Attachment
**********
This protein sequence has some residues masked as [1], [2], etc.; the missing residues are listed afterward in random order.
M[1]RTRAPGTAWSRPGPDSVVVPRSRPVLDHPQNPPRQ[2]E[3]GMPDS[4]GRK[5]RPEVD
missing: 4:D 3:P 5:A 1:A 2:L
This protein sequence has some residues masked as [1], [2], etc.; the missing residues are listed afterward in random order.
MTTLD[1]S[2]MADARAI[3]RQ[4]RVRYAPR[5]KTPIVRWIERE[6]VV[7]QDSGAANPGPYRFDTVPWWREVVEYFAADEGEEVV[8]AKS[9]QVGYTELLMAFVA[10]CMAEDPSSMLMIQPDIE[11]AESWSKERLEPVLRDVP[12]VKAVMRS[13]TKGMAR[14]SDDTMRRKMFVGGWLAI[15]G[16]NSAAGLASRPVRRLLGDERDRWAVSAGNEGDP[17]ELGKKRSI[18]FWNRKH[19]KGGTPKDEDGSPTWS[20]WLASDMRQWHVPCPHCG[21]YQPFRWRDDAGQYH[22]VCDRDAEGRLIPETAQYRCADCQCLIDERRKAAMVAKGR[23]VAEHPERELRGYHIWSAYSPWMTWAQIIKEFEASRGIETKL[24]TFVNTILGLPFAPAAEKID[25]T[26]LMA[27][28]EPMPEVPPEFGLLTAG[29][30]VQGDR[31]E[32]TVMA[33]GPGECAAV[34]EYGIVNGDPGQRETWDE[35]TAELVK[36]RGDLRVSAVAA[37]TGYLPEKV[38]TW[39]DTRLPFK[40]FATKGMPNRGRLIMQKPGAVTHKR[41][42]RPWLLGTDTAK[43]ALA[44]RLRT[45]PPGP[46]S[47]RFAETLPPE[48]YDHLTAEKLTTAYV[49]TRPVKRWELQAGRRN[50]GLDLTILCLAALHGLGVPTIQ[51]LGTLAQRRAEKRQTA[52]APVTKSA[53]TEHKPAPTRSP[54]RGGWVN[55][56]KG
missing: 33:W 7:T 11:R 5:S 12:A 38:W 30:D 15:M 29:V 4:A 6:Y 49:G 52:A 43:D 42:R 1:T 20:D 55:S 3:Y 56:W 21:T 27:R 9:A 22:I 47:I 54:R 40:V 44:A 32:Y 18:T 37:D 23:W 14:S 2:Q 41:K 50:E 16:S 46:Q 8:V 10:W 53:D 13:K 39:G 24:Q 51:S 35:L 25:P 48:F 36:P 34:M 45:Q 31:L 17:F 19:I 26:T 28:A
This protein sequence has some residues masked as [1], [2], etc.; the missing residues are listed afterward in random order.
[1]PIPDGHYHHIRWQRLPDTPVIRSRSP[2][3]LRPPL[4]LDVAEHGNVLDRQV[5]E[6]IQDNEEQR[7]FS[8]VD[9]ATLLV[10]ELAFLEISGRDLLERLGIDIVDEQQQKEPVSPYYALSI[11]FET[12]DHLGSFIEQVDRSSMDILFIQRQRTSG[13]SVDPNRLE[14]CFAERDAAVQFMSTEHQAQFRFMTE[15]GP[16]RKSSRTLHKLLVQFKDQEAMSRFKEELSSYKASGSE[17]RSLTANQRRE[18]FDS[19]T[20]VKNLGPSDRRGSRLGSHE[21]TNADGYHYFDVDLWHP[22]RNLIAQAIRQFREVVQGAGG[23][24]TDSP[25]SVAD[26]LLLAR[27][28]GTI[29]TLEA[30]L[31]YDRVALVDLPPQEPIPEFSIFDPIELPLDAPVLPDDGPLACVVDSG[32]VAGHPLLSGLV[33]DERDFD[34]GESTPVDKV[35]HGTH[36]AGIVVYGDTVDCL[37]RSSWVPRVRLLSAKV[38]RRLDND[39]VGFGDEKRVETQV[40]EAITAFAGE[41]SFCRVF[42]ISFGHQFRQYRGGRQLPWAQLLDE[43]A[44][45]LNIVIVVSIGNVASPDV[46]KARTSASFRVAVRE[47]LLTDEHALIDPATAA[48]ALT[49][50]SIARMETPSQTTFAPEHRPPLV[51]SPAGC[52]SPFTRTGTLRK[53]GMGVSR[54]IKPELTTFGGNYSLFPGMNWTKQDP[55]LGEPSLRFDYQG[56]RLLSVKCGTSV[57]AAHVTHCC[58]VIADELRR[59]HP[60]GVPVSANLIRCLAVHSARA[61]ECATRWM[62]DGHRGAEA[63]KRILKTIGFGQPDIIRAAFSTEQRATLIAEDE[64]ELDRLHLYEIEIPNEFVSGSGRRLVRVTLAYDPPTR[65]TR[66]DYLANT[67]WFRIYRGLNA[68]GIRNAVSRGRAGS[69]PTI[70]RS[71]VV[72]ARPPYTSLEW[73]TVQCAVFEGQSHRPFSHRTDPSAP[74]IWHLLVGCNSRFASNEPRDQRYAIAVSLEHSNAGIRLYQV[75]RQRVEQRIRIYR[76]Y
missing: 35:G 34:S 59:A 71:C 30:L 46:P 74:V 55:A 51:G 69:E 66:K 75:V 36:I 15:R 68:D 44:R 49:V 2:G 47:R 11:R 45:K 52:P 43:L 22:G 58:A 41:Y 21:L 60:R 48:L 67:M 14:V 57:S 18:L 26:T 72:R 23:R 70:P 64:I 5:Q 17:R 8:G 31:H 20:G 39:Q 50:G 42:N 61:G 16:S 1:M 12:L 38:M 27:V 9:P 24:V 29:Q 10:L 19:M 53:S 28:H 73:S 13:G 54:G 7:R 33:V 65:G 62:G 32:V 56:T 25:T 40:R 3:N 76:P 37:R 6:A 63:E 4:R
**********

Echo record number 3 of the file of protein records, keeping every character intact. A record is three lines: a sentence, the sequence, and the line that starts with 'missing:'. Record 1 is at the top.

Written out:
This protein sequence has some residues masked as [1], [2], etc.; the missing residues are listed afterward in random order.
[1]PIPDGHYHHIRWQRLPDTPVIRSRSP[2][3]LRPPL[4]LDVAEHGNVLDRQV[5]E[6]IQDNEEQR[7]FS[8]VD[9]ATLLV[10]ELAFLEISGRDLLERLGIDIVDEQQQKEPVSPYYALSI[11]FET[12]DHLGSFIEQVDRSSMDILFIQRQRTSG[13]SVDPNRLE[14]CFAERDAAVQFMSTEHQAQFRFMTE[15]GP[16]RKSSRTLHKLLVQFKDQEAMSRFKEELSSYKASGSE[17]RSLTANQRRE[18]FDS[19]T[20]VKNLGPSDRRGSRLGSHE[21]TNADGYHYFDVDLWHP[22]RNLIAQAIRQFREVVQGAGG[23][24]TDSP[25]SVAD[26]LLLAR[27][28]GTI[29]TLEA[30]L[31]YDRVALVDLPPQEPIPEFSIFDPIELPLDAPVLPDDGPLACVVDSG[32]VAGHPLLSGLV[33]DERDFD[34]GESTPVDKV[35]HGTH[36]AGIVVYGDTVDCL[37]RSSWVPRVRLLSAKV[38]RRLDND[39]VGFGDEKRVETQV[40]EAITAFAGE[41]SFCRVF[42]ISFGHQFRQYRGGRQLPWAQLLDE[43]A[44][45]LNIVIVVSIGNVASPDV[46]KARTSASFRVAVRE[47]LLTDEHALIDPATAA[48]ALT[49][50]SIARMETPSQTTFAPEHRPPLV[51]SPAGC[52]SPFTRTGTLRK[53]GMGVSR[54]IKPELTTFGGNYSLFPGMNWTKQDP[55]LGEPSLRFDYQG[56]RLLSVKCGTSV[57]AAHVTHCC[58]VIADELRR[59]HP[60]GVPVSANLIRCLAVHSARA[61]ECATRWM[62]DGHRGAEA[63]KRILKTIGFGQPDIIRAAFSTEQRATLIAEDE[64]ELDRLHLYEIEIPNEFVSGSGRRLVRVTLAYDPPTR[65]TR[66]DYLANT[67]WFRIYRGLNA[68]GIRNAVSRGRAGS[69]PTI[70]RS[71]VV[72]ARPPYTSLEW[73]TVQCAVFEGQSHRPFSHRTDPSAP[74]IWHLLVGCNSRFASNEPRDQRYAIAVSLEHSNAGIRLYQV[75]RQRVEQRIRIYR[76]Y
missing: 35:G 34:S 59:A 71:C 30:L 46:P 74:V 55:A 51:G 69:E 66:K 75:V 36:I 15:R 68:D 44:R 49:V 2:G 47:R 11:R 45:K 52:P 43:L 22:G 58:A 41:Y 21:L 60:R 48:L 67:M 14:V 57:S 18:L 26:T 72:R 23:R 70:P 64:I 5:Q 17:R 8:G 31:H 20:G 39:Q 50:G 42:N 61:G 16:S 1:M 12:L 38:M 27:V 9:P 24:V 29:Q 10:L 19:M 53:S 28:H 73:S 13:G 54:G 7:R 33:V 65:G 62:G 32:V 56:T 25:T 40:R 3:N 76:P 37:R 6:A 63:E 4:R